What does seem clear is that with Vlahovic now in the fold, Allegri looks to be moving toward a more winger-oriented system to support him, most likely a 4-3-3. It stands to reason that at least one winger would be brought in to deepen the pool at that position, which could actually be surprisingly thin when the summer transfer window opens. Technically, the only wide player currently set to be under contract on July 1 is Federico Chiesa — and even he’s technically a Fiorentina player until his obligation to buy kicks in. Chiesa’s partner in the WINGS OF FEDE, Federico Bernardeschi, is also out of contract and it looks unlikely that he’ll re-sign with the team. Juan Cuadrado is also a free agent come June 30, and while the odds of him re-signing are significantly higher, it’s worth noting that the club has dragged its feet on his renewal as well after initial reports that an extension was in place as early as October.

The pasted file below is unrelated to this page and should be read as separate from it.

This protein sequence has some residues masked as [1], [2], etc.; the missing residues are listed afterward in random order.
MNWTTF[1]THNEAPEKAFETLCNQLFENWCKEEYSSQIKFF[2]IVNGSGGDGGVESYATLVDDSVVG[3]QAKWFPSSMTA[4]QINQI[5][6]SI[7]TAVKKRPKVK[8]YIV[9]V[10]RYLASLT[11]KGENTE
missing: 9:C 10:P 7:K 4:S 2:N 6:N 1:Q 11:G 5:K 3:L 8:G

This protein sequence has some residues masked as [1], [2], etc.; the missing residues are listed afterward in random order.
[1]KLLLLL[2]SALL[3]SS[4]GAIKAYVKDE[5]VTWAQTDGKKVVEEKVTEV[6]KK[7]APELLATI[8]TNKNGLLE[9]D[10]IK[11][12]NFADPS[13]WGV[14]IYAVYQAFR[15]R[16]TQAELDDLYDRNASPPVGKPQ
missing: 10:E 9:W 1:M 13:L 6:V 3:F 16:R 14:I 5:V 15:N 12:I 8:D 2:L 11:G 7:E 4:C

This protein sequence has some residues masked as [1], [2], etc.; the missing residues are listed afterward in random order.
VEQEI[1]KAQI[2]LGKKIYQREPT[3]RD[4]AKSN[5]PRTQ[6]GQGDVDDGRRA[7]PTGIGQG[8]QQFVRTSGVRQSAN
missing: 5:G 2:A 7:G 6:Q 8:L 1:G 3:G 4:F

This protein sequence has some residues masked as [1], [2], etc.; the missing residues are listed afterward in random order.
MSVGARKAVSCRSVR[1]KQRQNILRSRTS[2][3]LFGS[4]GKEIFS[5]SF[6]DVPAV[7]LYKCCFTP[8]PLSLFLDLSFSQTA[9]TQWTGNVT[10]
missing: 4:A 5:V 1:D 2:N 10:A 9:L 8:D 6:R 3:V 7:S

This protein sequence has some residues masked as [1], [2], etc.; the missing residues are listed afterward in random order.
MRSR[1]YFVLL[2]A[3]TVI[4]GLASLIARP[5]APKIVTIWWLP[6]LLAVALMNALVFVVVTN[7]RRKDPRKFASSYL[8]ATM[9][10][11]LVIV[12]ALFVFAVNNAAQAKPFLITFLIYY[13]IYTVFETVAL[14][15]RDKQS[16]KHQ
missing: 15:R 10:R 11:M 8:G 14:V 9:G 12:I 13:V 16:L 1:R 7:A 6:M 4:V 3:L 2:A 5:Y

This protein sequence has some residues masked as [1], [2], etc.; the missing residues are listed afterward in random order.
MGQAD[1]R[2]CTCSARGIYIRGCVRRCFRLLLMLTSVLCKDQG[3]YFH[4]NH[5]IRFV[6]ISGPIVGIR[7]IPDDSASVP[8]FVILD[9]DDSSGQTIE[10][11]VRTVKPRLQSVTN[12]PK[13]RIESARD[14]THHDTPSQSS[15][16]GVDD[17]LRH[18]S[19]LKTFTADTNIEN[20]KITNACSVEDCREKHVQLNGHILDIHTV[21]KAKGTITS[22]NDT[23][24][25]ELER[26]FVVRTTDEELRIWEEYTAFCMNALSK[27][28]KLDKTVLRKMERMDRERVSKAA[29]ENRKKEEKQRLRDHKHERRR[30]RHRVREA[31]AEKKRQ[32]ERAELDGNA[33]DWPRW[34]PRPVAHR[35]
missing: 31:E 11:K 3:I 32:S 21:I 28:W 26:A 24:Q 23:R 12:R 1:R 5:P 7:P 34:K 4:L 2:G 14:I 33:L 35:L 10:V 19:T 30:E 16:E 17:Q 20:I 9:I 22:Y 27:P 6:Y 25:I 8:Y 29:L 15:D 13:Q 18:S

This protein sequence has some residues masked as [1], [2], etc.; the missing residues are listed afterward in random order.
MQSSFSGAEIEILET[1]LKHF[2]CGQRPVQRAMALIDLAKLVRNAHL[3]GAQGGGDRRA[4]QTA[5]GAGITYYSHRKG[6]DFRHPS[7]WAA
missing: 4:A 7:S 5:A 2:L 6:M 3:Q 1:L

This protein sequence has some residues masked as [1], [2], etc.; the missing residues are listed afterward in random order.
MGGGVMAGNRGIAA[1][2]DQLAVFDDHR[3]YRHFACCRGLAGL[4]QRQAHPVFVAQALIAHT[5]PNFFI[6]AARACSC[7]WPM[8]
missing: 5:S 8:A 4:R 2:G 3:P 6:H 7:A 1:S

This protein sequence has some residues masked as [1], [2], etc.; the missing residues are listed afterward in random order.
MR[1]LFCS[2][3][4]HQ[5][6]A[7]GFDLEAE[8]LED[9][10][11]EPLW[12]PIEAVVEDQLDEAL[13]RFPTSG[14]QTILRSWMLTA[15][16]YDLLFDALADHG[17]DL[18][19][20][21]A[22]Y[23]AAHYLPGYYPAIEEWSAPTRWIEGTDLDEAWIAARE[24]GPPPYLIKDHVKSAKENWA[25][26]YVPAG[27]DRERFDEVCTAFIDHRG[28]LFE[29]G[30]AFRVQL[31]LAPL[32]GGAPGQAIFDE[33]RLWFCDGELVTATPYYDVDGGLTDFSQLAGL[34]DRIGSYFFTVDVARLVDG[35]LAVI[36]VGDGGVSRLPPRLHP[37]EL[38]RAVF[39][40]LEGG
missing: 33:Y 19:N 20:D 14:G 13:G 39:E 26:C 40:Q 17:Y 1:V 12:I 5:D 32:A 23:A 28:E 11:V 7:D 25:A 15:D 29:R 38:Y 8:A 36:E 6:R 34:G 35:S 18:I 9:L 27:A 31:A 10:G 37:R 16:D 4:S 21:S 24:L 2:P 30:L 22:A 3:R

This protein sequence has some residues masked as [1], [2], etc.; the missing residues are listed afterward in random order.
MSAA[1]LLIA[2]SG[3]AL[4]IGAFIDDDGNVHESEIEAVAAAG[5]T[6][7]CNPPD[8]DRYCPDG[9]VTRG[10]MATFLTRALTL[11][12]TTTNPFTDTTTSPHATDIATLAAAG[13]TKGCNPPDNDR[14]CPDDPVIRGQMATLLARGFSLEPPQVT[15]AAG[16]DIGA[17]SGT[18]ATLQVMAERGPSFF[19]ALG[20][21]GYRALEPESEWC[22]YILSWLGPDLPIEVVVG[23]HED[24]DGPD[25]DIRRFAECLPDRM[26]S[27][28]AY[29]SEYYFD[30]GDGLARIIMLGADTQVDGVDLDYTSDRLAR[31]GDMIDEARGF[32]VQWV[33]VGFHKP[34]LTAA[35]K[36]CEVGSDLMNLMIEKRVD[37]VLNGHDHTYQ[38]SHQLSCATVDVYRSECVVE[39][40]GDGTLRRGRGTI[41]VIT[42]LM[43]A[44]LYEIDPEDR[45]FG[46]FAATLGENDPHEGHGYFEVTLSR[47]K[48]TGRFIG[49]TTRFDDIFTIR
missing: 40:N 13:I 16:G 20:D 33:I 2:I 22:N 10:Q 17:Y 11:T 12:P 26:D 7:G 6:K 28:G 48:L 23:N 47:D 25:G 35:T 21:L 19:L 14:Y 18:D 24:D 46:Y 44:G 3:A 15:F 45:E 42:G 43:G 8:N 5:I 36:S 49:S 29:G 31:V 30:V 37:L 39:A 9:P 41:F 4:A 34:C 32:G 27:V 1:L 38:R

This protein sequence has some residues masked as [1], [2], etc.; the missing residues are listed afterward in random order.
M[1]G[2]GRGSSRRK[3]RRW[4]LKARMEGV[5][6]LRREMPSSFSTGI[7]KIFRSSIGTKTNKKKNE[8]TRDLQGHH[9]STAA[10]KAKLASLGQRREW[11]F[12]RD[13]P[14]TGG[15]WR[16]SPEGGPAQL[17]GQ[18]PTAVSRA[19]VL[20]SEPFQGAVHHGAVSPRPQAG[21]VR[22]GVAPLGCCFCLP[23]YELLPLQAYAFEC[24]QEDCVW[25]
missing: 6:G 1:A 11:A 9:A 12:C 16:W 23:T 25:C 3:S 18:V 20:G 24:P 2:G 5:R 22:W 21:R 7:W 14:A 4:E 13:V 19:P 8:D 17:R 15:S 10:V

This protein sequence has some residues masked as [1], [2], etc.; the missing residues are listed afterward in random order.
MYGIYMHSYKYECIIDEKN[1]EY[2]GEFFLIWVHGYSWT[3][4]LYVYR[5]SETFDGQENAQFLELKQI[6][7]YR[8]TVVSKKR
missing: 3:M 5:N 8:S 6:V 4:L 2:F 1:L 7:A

That being said, even though it’s probably safe to say that something gets done there, there will need to be augmentation to the winger corps. Zaniolo and Berardi seem to be the better bets here, as they’re both a bit more natural to playing out wide as opposed to Raspadori, who is more naturally a seconda punta. Both come with some questions, however. Zaniolo is only 22 but has already suffered two massive knee injuries, and while he has the kind of positional versatility that would make Allegri salivate, that sort of thing has also caused Max to ruin a player or two by never letting them settle into a role. Berardi has passed up the opportunity to join Juve once before and has been content to be the big fish in a small pond for quite a while, and his performance for the national team on Thursday was nothing short of a brain cramp under the biggest of situations.